day a fellow come to me, I can't say for sure what day it was
but it was long 'fore setting-out time last spring. He told me
his name, but it's done slipped my mind, it looks like. But he
was a sorter middle-size man, you might say"—he stopped,
broodingly, for a moment—" and sandy-haired. And he said
to me, ' Mr. Turpin, you don't look like no man would let his-
self be knocked down and spit on.' I been a peace-abiding
man, but I said, ' Well, ain't no man wiped his foot on me,'
And he said, ' Now, over in Hunter County-----' "
Wilkins shoved his chair back with a sudden scraping on
the dry floor. " I object 1 This is hearsay, pure and simple.
This middle-size man "—and he pronounced the words with
a hint of mimicry of Al Turpin's voice—" this sandy-haired
man whose name the witness can't remember------"
The judge struck the desk with his gavel.
" Objection sustained," he ruled. " But the attorney for the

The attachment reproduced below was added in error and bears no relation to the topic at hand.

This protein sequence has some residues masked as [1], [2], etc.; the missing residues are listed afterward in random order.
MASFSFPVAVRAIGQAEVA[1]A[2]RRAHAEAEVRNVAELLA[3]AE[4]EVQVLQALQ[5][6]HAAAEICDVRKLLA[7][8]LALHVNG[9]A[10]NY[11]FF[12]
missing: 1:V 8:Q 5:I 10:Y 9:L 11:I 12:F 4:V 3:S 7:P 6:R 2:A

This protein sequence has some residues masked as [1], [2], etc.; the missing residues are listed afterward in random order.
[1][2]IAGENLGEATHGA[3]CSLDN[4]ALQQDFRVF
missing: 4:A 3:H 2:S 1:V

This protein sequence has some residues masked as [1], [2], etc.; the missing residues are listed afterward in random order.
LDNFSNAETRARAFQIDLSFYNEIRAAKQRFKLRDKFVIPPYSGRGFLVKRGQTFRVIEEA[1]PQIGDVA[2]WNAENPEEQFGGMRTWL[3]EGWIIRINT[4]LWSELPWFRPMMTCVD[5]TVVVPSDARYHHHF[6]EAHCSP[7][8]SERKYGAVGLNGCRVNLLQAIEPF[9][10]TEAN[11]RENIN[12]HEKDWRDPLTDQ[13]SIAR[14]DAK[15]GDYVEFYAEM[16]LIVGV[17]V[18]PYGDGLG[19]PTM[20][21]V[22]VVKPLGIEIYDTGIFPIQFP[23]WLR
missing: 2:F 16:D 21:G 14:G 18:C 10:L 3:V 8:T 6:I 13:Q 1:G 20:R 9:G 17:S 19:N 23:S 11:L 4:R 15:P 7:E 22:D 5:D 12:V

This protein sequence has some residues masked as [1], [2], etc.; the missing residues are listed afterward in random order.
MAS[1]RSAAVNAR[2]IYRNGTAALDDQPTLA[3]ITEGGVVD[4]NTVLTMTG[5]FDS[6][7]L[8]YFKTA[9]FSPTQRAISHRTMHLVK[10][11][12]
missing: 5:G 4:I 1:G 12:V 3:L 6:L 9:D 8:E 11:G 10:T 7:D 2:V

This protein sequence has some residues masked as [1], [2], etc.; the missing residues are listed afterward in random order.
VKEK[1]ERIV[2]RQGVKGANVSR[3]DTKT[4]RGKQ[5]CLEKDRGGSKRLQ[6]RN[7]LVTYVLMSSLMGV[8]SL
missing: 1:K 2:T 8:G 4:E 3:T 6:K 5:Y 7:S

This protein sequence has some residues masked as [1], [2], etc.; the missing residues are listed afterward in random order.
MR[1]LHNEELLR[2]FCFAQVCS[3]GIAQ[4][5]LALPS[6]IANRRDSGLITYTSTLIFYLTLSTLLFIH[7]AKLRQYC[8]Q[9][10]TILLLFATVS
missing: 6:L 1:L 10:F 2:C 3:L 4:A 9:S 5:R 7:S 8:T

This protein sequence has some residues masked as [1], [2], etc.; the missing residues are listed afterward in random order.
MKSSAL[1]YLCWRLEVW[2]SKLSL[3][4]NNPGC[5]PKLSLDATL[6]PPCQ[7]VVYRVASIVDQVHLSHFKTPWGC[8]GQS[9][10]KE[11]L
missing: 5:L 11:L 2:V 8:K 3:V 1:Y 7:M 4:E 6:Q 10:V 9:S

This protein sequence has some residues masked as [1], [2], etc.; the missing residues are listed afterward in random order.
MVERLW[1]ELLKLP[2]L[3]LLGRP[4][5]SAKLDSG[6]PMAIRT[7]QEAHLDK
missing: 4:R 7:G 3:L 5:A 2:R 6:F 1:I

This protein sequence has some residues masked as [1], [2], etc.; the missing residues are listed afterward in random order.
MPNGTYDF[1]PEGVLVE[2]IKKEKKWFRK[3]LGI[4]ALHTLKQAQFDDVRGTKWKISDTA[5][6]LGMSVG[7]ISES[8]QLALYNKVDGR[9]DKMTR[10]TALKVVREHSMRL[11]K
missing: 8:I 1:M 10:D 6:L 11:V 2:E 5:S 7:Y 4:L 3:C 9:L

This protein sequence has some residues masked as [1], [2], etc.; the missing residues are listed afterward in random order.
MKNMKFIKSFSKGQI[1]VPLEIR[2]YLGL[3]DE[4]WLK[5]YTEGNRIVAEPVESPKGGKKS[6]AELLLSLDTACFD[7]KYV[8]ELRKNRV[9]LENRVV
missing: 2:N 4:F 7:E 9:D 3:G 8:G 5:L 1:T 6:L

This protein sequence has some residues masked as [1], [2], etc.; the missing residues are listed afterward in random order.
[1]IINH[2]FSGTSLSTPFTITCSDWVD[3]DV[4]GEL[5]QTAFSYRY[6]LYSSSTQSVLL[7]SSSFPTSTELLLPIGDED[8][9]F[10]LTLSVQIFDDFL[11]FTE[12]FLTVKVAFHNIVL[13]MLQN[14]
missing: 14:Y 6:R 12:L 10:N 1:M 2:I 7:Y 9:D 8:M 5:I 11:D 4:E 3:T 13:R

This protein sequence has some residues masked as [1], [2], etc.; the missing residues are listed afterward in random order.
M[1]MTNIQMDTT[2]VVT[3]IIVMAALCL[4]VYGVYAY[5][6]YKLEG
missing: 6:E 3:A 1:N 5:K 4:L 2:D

defence will observe the dignity of this court."
"Did you or did you not, Mr. Turpin," the prosecutor
demanded, "become a member of any secret society?" He
turned away from the witness and looked, with a sudden glint
of cunning and satisfaction, at the packed roomful of people,
and then at Wilkins.
Al Turpin did not answer. He seemed to be lost, fumb-
lingly, within himself.
Wilkins was looking at his watch.
"Answer yes or no I"
Al Turpin managed to fix his glance, painful and appeal-
ing, upon the face of the prosecutor. " Yes," he said.
" And was not the purpose of this society to destroy plant
beds and barns and to force membership in the Association
of Growers of Dark Fired Tobacco?"
"I object!" Wilkins almost shouted. "He is leading the
" Objection overruled."
The prosecutor leaned toward Al Turpin: " Answer yes or
" Yes," Al Turpin replied.